This course will familiarize students with field methodology for studying primate ecology and behavior in their natural habitat.  There are three species of non-human primates available for study at the field station including howler monkeys, white-faced capuchins and night monkeys.  Following orientation walks designed to locate primates, students will work in groups to learn habitat structure analysis, plant phenology profiles, behavioral sampling techniques, recording methods and other field methods.  Lectures, discussions and readings will include principles of primate behavior and ecology, feeding ecology, social behavior, locomotion, communication, breeding systems, and conservation, among others.  Independent student projects may include primate ecology, behavior or both.  For detailed, individualized course description, click on instructor below.

Taught by Alain Houle

Taught by Sharon Kessler

Forest Canopy Access Techniques

DCIM100GOPRO

Climbing where no one has gone before…

This course is designed to provide students with the methodology and expertise necessary to explore and conduct research in the tropical forest canopy.  The course involves a hands-on approach to the techniques necessary for accessing the canopy as well as lectures on various topics relating to climbing techniques, safety while climbing, facilitation of climbing activities, and combining scientific research with climbing. This course is the equivalent of the Basic Canopy Climbing Course, the Canopy Access Technicians Course, and the Facilitators Course.  Certification at each of these levels will be awarded to those completing the course and examinations.  The first week will consist of orientation, introductory climbs into the canopy during which students will be introduced to, and practice, basic methods for both single rope technique (SRT) and double rope technique (DRT) climbing.  Techniques for initial access into the canopy will also be introduced.  On return from the field trip to Boquete students will train in the facilitation of climbs, rescue techniques, and building confidence.  Using the experience gained in this course and under the supervision of the instructor, students will prep and facilitate a climbing experience for other students and faculty residing at the field station.  For detailed, individualized course description, click on instructor below.

Taught by Joe Maher

Neotropical Herpetology

Common_Basilisk_Male_Basiliscus_basiliscus_2

Common Basilisk, Basiliscus basiliscus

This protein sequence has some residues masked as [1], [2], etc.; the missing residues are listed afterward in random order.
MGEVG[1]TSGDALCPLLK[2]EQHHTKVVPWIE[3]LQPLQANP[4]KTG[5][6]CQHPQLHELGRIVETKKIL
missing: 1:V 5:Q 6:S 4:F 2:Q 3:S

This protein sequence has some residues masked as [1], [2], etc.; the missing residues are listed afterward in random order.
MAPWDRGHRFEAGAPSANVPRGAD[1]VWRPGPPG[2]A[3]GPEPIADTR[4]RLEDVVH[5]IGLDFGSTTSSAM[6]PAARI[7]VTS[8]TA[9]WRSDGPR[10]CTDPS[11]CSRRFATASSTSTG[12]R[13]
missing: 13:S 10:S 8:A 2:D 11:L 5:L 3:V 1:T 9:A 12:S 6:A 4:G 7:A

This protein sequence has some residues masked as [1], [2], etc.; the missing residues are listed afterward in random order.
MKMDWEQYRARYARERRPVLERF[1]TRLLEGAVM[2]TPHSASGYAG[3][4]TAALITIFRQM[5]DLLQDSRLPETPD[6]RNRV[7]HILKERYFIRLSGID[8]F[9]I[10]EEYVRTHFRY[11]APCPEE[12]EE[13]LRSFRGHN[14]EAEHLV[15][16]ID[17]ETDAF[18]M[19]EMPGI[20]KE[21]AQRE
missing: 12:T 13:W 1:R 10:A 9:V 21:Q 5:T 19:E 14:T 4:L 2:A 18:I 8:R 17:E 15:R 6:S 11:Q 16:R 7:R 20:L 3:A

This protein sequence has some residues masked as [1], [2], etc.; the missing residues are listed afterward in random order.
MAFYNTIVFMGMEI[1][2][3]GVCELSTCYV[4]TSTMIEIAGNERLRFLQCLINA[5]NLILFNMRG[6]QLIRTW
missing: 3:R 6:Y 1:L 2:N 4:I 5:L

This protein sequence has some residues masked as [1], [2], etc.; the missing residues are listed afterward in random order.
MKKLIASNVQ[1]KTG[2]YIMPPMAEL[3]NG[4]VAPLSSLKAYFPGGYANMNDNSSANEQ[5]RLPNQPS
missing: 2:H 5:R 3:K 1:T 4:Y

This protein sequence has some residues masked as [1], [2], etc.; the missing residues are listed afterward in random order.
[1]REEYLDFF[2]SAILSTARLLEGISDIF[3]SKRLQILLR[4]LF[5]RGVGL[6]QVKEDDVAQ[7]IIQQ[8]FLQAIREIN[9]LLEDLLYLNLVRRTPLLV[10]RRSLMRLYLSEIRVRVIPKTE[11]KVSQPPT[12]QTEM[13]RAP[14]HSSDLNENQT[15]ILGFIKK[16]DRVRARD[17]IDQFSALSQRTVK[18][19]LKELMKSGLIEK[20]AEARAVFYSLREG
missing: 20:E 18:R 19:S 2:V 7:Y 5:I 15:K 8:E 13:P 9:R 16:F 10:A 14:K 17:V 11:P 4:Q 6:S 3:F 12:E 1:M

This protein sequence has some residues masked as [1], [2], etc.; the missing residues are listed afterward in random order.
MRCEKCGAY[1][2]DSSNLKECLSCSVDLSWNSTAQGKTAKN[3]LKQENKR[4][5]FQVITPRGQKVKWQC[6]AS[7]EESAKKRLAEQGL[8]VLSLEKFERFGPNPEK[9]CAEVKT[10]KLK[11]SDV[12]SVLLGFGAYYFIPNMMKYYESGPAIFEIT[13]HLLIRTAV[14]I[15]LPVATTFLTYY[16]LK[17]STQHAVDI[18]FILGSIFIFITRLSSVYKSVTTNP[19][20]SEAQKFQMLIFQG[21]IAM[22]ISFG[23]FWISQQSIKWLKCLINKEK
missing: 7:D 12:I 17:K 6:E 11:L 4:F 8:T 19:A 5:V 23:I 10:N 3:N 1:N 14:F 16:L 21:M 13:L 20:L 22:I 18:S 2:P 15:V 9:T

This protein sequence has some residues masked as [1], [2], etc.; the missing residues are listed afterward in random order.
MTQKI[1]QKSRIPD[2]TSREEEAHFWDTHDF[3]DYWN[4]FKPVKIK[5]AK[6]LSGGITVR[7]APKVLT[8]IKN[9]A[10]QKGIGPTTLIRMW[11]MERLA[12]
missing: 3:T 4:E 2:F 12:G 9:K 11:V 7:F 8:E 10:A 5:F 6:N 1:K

his course will emphasize the systematics, ecology, behavior, and biogeography of Neotropical amphibians and reptiles and the field techniques employed in their study.  The course will begin by exploring all of the local ecosystems and the herpetofauna they contain.  We will be in the field both during the day and at night to gain experience in the detection, capture, and handling of all herpetofaunal groups including caecilians, frogs, salamanders, lizards, snakes, turtles and crocodilians.  Students will then work on various group projects that include mark/recapture, demography, community structure, breeding ecology and behavior.  An opportunity to ascend into the forest canopy in search of arboreal herps will also be available.  Formal lectures will be provided in the early evening and include the evolution and systematics, biodiversity, ecology, behavior, biogeography, anthropogenic influences and conservation of amphibians and reptiles.  For detailed, individualized course description, click on instructor below.

Taught by Peter Lahanas

Tropical Ethnobotany

Don Enrique, Ethnobotany walk.web

Ngöbe man demonstrates use of medicinal plant

Tropical ethnobotany, the study of how humans utilize plants for ritual practices, medicines, ornamentation, farming, food, apparel and construction in the tropics will be the focus of this field course.  Much of the course will be spent learning qualitative and quantitative field techniques and carrying out various class activities in the surrounding rainforest and local communities.  Ethnographic and data collection techniques will be applied to the various cultures in the Bocas del Toro region that may include Afro-Antillean, Mestizo, Ngöbe Bugle and Kuna peoples.  Travel away from the field station to other islands and to the mainland will be required to meet with various communities for demonstrations by local healers, artisans, chocolate farmers and other specialists who utilize plants.  Formal lectures and readings will focus on the plant use and traditional cultures of Panama and the surrounding regions of Central and South America, as well as innovative methodologies and current theory in the discipline.  For detailed, individualized course description, click on the instructor below.